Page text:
A question about flood leave was recently sent to Workplace Info’s Ask an Expert service.
Our company, which is located in a regional area, was affected by flooding after a recent major storm. Several employees were unable to attend work because they had to mind their children because the local primary school was closed as a safety precaution. The employees have asked whether there is any entitlement to paid leave.
Is this a situation where the stand down provisions apply or is there an entitlement to some form of leave under the National Employment Standards?
In this case, there would be an entitlement to paid carer’s leave, provided the employees are employed full-time or part-time, and have a sufficient balance of accrued leave to cover the day. A casual employee would have an entitlement to unpaid carer’s leave.
The Fair Work Act (s97) provides that an employee may take paid personal/carer’s leave to provide care or support to a member of the employee’s immediate family or household because of personal illness or injury or an unexpected emergency affecting the member.
It is a common misconception that carer’s leave only applies to an employee who provides care or support to an affected family member or household member who is ill or injured. The courts, however, have determined that this may not necessarily relate just to a medical emergency.
For example, the Federal Circuit Court determined that an employee who needed to collect her primary school child from school because a friend could not pick up the child as usually arranged was an ‘unexpected emergency’ for the purposes of paid personal/carer’s leave. See Wilkie v National Storage Operations Pty Ltd  FCCA 1056. The above situation would appear to fall into a similar circumstance considered by the Federal Circuit Court matter.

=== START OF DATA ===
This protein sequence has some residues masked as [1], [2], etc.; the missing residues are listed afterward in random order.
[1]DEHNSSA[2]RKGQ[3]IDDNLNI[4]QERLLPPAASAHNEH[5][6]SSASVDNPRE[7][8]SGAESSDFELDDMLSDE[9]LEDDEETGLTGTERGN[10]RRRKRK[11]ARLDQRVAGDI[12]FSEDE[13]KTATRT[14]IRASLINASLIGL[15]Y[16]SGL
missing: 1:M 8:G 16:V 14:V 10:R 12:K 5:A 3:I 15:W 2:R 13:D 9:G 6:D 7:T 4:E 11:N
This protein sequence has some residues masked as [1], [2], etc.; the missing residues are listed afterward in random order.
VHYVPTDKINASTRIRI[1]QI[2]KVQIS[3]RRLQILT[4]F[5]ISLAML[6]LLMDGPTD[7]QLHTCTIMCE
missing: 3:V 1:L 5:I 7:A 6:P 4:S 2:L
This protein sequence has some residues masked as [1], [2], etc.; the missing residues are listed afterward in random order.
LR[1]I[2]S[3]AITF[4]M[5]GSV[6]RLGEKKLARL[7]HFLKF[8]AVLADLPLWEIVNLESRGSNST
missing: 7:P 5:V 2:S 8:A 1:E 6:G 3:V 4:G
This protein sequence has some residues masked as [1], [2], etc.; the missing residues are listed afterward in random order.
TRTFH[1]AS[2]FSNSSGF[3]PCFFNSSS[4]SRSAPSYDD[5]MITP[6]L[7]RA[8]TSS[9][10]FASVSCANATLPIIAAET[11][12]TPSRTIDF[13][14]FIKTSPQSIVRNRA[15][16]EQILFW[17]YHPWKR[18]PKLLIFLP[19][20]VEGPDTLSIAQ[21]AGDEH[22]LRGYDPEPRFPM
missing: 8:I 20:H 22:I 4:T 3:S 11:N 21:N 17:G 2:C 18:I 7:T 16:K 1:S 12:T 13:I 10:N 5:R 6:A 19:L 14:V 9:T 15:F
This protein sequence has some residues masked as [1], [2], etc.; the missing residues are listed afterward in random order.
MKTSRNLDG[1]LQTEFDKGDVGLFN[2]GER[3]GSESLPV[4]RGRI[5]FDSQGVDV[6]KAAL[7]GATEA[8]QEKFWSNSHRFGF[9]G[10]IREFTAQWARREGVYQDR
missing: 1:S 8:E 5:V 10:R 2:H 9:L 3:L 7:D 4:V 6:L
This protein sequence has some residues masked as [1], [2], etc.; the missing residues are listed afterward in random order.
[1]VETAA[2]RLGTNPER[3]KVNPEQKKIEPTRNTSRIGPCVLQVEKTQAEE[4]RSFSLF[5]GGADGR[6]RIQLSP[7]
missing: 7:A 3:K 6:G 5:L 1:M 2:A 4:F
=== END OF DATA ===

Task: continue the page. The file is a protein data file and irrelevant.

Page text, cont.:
Flexible work arrangements – modern awards
If an employee is unable to attend for work because of inclement weather, such as flooding, and the circumstance does not qualify for carer’s leave, all modern awards include a flexibility clause that enables an employer and an individual employee to amend certain terms of the award through a ‘flexibility arrangement’, provided the employee is not disadvantaged in comparison to the award.
Where an employee cannot attend work because of floods an employer could offer other alternatives, subject to the employee’s agreement. These alternatives may include: accessing a bank of rostered days off (RDOs), taking time off in lieu of overtime or offering access to forms of paid leave, such as accrued annual leave or long service leave.
Stand down provisions
The above circumstance would not be covered under the stand down provisions of the Fair Work Act (s524) as this only applies where an employer cannot usefully employ an employee due to circumstances beyond the employer’s control. An employee is not taken to be stood down without pay under the Fair Work Act during a period where the employee is taking paid leave, such as paid carer’s leave.
Stand down provisions may apply if, for example, an employer’s workplace has been inundated by flooding.
The bottom line: A full-time or part-time employee is entitled to paid carer’s leave if there is a requirement to provide care or support due to an unexpected emergency, even where the emergency is not a medical emergency.
Source: Workplace Info – a publication from Australian Business Consulting and Solutions. For more information visit: www.workplaceinfo.com.au